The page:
Brandywine School District becomes the second district to join the Wilmington Learning Collaborative.

Brandywine says yes to Wilmington Learning Collab

Jarek RutzHeadlines, Education

Brandywine School District becomes the second district to join the Wilmington Learning Collaborative.

Brandywine School District becomes the second district to join the Wilmington Learning Collaborative.

The Brandywine School District followed the leader and voted unanimously Monday night to join the Wilmington Learning Collaborative.

The vote follows the Christina School District’s unanimous vote last week. 

Next up, and last to vote, will be the Red Clay Consolidated School District when it meets Wednesday, Oct. 9,  at 7 p.m. That meeting can be livestreamed here.

The Brandywine vote came two hours into its monthly meeting, when the board approved a motion to sign the 20-page and final draft agreement.

The vote came after the majority of the 8-seat board for months cited concerns that only one-third of the district’s Wilmington elementary students would be involved in the program. 

The Collaborative is  designed to help elementary and middle school students close the learning gap with suburban schools by adopting more practices that teachers say work, as well as providing the students and their families with social services and mental health support.

Harlan Elementary is the only Brandywine school in the Learning Collab since it is within the city’s limits. Two-thirds of the district’s elementary students who live in Wilmington attend schools in the suburbs, such as Carrcroft or Hanby.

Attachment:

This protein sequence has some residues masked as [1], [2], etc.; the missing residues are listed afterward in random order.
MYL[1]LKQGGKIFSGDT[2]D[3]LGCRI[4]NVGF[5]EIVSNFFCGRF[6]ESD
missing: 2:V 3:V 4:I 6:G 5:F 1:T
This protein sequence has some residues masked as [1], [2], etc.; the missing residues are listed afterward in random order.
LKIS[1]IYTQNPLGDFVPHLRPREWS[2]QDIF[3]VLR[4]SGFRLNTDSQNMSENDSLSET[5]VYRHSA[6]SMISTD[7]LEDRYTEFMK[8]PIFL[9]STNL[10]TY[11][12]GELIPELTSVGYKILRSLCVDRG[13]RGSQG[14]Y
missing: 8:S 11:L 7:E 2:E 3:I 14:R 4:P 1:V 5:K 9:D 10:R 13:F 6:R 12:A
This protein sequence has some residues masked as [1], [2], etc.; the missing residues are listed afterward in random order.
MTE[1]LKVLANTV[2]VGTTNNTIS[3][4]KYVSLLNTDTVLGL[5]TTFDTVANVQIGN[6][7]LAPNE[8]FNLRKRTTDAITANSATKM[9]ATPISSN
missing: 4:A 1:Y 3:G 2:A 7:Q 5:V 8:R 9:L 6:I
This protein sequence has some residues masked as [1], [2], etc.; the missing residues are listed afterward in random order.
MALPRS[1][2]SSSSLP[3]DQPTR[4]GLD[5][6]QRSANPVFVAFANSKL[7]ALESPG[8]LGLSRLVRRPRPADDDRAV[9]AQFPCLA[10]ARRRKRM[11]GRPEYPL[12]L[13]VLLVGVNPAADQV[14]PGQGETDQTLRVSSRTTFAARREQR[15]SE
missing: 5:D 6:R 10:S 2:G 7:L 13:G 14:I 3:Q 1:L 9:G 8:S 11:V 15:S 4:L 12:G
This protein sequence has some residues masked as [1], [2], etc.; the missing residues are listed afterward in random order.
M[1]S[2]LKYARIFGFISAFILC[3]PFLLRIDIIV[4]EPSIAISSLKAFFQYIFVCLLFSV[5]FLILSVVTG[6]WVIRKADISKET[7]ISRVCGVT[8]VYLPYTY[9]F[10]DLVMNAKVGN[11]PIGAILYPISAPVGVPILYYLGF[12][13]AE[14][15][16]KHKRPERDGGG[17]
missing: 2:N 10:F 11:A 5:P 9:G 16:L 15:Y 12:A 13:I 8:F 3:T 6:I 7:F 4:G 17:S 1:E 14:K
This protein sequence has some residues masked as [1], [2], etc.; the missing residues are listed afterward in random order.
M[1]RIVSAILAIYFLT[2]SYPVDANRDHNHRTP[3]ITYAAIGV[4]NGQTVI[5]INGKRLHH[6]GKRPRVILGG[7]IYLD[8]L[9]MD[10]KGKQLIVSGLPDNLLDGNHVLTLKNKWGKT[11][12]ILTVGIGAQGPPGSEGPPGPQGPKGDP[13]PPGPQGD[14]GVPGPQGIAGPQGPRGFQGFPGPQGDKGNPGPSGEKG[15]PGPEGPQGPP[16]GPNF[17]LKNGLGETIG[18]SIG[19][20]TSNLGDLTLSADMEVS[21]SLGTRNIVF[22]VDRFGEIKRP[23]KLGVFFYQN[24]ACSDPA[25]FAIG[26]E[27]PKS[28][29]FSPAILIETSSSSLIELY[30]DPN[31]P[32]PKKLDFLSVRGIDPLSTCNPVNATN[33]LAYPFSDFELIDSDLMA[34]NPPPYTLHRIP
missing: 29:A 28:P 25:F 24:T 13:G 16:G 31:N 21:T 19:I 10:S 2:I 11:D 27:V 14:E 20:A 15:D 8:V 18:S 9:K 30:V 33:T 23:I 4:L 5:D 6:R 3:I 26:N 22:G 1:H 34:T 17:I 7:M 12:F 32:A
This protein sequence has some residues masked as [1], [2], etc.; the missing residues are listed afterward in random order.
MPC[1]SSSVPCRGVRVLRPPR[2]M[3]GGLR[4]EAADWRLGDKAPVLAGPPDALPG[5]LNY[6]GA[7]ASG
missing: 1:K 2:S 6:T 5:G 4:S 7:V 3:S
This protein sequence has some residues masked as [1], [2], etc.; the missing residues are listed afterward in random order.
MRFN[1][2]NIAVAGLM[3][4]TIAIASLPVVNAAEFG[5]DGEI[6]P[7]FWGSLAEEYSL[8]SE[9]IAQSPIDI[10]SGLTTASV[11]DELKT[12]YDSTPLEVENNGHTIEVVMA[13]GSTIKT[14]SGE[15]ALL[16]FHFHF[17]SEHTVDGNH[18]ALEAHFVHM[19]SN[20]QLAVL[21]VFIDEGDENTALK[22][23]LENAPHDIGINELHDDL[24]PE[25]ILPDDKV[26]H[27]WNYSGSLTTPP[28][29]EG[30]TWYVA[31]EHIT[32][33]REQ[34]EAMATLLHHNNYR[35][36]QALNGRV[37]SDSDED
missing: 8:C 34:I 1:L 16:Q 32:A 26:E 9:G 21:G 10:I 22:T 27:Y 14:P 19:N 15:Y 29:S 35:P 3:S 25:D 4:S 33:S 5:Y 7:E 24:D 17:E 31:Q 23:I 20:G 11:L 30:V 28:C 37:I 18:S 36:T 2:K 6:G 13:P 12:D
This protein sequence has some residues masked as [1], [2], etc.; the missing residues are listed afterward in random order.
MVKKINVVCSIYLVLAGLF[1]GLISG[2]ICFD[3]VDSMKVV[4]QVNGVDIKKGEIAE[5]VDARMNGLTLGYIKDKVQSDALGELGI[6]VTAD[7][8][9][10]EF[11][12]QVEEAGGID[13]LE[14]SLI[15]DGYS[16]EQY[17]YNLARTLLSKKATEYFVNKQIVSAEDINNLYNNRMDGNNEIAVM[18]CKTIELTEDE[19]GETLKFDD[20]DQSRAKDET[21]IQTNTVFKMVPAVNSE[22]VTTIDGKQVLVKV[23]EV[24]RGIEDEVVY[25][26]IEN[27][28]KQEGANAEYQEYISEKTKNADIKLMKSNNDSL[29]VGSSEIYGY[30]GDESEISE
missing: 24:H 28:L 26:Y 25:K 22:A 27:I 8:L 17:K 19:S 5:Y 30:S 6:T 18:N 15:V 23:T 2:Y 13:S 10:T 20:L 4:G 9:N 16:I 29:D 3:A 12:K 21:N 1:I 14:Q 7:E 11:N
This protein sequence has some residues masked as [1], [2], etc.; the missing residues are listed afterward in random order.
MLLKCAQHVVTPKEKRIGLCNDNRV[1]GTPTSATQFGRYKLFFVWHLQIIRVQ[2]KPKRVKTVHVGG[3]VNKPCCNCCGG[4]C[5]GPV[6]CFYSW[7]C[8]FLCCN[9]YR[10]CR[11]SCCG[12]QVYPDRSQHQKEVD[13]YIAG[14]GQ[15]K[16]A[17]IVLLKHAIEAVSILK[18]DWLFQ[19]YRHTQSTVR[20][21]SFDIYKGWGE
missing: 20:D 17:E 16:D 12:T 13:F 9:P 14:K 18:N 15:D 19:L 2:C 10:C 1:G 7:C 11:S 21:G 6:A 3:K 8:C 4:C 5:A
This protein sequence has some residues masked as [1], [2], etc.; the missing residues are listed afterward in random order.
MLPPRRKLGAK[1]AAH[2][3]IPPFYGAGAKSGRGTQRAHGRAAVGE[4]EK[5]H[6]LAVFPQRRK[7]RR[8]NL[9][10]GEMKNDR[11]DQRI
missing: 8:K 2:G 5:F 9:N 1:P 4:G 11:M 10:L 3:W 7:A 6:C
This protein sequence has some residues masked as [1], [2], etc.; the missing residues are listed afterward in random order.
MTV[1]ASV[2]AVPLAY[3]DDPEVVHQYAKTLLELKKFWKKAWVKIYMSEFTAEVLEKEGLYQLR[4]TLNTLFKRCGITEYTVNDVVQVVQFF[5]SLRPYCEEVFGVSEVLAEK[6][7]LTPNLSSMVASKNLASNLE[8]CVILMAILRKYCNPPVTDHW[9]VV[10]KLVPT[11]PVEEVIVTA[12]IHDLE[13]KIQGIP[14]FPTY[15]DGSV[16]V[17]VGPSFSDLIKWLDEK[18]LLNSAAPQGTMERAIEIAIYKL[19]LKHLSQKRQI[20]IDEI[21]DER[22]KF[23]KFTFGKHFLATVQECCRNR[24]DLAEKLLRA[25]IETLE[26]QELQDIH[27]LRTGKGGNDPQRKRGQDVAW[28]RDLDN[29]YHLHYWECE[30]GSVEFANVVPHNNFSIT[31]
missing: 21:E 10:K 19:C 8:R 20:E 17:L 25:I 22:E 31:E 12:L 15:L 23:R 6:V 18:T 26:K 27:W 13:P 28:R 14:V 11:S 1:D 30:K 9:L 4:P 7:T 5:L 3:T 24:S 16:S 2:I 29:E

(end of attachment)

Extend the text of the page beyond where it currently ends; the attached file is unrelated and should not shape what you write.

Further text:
The learning collaborative is a joint project initiated by Gov. John Carney’s office and the Delaware Department of Education.

Board president John Skrobot, among others, said the $7 million in the state budget that’s allocated towards the Learning Collab isn’t enough.

“We’re replacing bureaucracy with more bureaucracy,” he said.

Even so, he voted to join, saying that this is a community effort and every single person who he’s spoken to about the collaborative, as well as every public comment, has been in support.

These are aggressive goals which I hope we all achieve, but I’m concerned that the amount of money being allocated won’t allow us to meet those goals,” said board member Jason Heller.

He said that the city children that go to Brandywine’s suburban elementary schools shouldn’t be left out of support and resources because “they live on the wrong side of an imaginary line.”

But he voted yes, saying he was happy to initiate change. 

There’s still work to do I believe but I think we do have to do something,” he said. “The kids deserve it, and I think we have an opportunity right now to actually move in the right direction.”

Board member Shanika Perry said there’s infinite potential when three districts and three boards come together with laser-sharp focus on one goal.

“If given the laser-like attention, the authority, human capital and financial resources, we can expand our capacity to serve underserved students, offer equitable programming to all students who live in the city, partner with key community groups and organizations, and coordinate care with wraparound services,” she said.

She quoted author Jim Collins, saying “good is the enemy of greatness,” and explained how she thinks Delaware schools are good but the state and its schools are complacent with settling for good. 

“I’m accepting the challenge to roll up my sleeves and do the hard work on the front end so that we can make sure that our students achieve an optimal academic environment,” she said, “and I challenge everyone here today to do the same.”

Gov. John Carney thanked the board and said its concerns are legitimate and something that will be worked through with the great leadership of the three districts.

“I couldn’t be happier with the way that you voted yes,” he told the board. “Your reservations means you’ve read through the MOU, you understand the points of tension, you understand the things that we have to deliver. I make my commitment to deliver.”

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